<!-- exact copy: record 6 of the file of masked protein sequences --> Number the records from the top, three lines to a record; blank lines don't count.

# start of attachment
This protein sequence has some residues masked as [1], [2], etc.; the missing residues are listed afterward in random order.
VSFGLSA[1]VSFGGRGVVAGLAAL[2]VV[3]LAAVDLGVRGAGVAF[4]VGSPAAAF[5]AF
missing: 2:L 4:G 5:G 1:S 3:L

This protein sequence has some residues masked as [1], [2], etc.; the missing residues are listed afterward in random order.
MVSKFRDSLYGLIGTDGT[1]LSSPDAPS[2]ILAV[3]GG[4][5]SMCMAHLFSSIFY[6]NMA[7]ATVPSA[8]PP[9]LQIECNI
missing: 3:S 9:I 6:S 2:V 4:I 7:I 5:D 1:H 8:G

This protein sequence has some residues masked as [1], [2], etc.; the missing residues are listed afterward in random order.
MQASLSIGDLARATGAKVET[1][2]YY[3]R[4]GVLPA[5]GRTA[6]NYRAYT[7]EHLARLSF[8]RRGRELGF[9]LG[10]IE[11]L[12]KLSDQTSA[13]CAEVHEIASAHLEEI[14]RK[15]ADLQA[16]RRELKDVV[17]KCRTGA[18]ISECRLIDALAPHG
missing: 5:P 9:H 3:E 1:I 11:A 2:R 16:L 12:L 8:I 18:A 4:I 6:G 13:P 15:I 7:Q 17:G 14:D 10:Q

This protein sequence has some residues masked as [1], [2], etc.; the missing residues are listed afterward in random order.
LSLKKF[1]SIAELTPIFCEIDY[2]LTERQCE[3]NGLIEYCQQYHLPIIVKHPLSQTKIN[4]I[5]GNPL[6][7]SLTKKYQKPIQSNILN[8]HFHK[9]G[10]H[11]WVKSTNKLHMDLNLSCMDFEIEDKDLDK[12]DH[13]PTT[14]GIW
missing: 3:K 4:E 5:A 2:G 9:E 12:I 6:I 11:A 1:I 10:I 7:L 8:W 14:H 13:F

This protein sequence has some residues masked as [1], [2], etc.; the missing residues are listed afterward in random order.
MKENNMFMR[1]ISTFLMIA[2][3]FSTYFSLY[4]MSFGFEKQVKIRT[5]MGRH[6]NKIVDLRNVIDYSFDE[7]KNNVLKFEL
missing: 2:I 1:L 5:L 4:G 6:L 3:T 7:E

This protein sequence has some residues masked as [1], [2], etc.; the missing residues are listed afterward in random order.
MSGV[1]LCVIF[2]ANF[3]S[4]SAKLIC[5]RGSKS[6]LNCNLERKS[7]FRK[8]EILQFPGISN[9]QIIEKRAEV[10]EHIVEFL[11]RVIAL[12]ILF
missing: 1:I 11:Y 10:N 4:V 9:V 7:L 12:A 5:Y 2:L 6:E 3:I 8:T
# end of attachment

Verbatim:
This protein sequence has some residues masked as [1], [2], etc.; the missing residues are listed afterward in random order.
MSGV[1]LCVIF[2]ANF[3]S[4]SAKLIC[5]RGSKS[6]LNCNLERKS[7]FRK[8]EILQFPGISN[9]QIIEKRAEV[10]EHIVEFL[11]RVIAL[12]ILF
missing: 1:I 11:Y 10:N 4:V 9:V 7:L 12:A 5:Y 2:L 6:E 3:I 8:T